Minding Closely: The Four Applications of Mindfulness

with B. Alan Wallace

The Buddha formulated the four close applications of mindfulness as antidotes to four habitual misunderstandings that are the root of suffering in everyday life. We mistake the aggregation of mental and physical phenomena called the body for the abode of a real self. We mistake feelings aroused toward apparent phenomena for genuine happiness. We mistake the mind for a real self. And we mistake apparent phenomena for real objects. These mistakes lead to distorted perceptions, thoughts, and views that generate mental afflictions like sensual craving and hostility, which produce endless unnecessary suffering.

As we engage in life based on these fundamental misunderstandings, we unwittingly fuel a vicious cycle of suffering. The conventional world we inhabit is known as the desire realm in Buddhism because the prime mover for all sentient beings is our desire for pleasurable feelings in body and mind and avoidance of suffering and pain. Without fathoming the true nature of our existence, we grasp at mundane pleasures in material things and experiences. Although we cling tenaciously to these things when we get them, they never last, and we only perpetuate more suffering by our efforts.

Instead, by applying close mindfulness to the body, feelings, mental events, and all phenomena, we observe with increasing clarity how these things actually are: illusory, unreal, and mere designations in conventional speech. Seeing the extent of suffering in the world, we cease clinging to the body as the true source of our existence. Seeing the misunderstandings that cause the world’s suffering, we stop craving feelings as the true source of our happiness. Seeing that suffering can actually be extinguished, we release our grasping to mental events as the true source of our identity. And seeing the actual nature of reality, we abandon all the entities habitually designated upon subjective and objective appearances as the true source of our experience.

The Buddha declared that mental afflictions, such as lust, anger, and delusion, are not inherent in our nature. He likened them to a pile of dirt in the middle of a crossroads, which represents our sensory and mental processes. Four chariots enter this intersection from four directions, representing mindfulness directed toward the body, feelings, mental states, and all phenomena, and they thoroughly disperse the pile of dirt. When the mental afflictions are overcome, our true nature—which was merely obscured by these habitual misunderstandings—shines forth with unlimited benefit for ourselves and all beings.

Excerpted from the preface of Minding Closely (Snow Lion Publications, 2011, 320 pp., paper, $24.95).

B. Alan Wallace has taught Buddhist meditation and philosophy worldwide since 1976 and has served as interpreter for numerous Tibetan scholars and contemplatives, including the Dalai Lama. He is the founder and president of the Santa Barbara Institute for Consciousness Studies and has edited, translated, authored, and contributed to more than thirty books on Tibetan Buddhism, medicine, language, and culture, and the interface between science and religion.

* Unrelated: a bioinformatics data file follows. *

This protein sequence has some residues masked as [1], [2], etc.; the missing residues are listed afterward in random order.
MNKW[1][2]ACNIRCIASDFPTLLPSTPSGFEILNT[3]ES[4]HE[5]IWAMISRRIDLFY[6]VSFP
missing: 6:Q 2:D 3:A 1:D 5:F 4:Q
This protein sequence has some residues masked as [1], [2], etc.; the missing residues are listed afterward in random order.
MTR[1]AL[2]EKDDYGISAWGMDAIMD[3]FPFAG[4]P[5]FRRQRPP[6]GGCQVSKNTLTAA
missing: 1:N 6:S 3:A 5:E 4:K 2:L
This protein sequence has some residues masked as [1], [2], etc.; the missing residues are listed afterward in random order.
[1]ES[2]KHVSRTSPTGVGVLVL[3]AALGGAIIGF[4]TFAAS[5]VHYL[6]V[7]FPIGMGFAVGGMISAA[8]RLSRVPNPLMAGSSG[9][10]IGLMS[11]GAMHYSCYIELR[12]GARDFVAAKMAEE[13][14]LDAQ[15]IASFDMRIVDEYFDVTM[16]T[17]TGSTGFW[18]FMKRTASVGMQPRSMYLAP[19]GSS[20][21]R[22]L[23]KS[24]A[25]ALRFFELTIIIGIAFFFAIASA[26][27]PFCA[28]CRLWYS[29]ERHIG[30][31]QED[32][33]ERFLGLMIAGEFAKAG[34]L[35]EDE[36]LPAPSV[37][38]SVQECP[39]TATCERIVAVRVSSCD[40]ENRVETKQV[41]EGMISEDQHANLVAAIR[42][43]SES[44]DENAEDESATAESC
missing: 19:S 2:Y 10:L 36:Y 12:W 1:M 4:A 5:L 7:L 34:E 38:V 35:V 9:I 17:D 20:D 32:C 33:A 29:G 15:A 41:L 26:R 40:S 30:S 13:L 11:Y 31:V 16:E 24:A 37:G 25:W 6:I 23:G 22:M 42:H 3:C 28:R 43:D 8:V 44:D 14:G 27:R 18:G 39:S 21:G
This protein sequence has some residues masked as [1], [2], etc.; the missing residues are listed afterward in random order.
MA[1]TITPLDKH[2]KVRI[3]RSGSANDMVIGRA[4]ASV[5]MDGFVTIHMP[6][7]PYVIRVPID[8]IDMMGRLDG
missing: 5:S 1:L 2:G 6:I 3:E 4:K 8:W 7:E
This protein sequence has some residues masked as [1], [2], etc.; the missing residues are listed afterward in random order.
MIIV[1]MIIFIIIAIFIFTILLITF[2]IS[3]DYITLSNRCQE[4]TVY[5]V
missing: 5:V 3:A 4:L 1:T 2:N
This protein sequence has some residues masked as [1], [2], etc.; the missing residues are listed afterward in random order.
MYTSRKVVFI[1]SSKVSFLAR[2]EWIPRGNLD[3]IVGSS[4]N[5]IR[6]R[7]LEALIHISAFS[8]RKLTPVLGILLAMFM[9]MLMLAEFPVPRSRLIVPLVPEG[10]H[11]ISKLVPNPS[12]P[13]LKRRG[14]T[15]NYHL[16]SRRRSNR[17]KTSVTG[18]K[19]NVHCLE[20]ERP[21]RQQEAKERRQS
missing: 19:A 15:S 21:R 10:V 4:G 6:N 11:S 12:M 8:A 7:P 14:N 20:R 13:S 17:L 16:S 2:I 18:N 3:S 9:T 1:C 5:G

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FastekDot's picture

Hi everybody,
hmmmm that good

lianna's picture

Dr. Wallace wrote his doctoral dissertation on William James. I think he knows what he's talking about.

Zenji's picture

Thank you wtompeper: We all try to save/wake up beings in our own way!
Zenji

wtompepper's picture

I'm still working through this book--taking my time with it--and I think it is one of the most interesting "popular" books on meditation I've ever read. Probably the only one I've ever found that was actually helpful, because Wallace really explains mindfulness as it is used in Buddhist thought, not the "bare attention to the body" version. I don't usually like to comment on books I haven't finished yet, but I did think it was odd that in a book that is trying to explain that mindfulness is so much more than just awareness of bodily sensations, the editor's blog chose to post a passage that is on specifically that one thing.

B. Alan Wallace: I don't know if you're still following this discussion, but I did have one question. At one point in the book (I've been reading the nook version, so don't have a page number) you mention being a pragmatist and radical empiricist, in the manner of William James. I love the book, but that statement shocked me, so maybe I'm not really getting your point. If mindfulness includes trying to see reality as it is, what exists beyond the constructions we add to it, and to determine the real causes and conditions of things, well, James's pragmatism was really an attempt to dismiss attempts to do just that. He was defending against what he saw as the dangerous effects of Darwin, Neitzsche and Marx, who were upsetting his elitist apple cart. And radical empiricism is hard to accept for anyone who has even a little knowledge of epistemology, and impossible for me to accept based on my own experience of how my "knowledge" of the world arises. In Tibetan Buddhism, is empiricism understood to be the (I hesitate to use the phrase) "official" epistemology?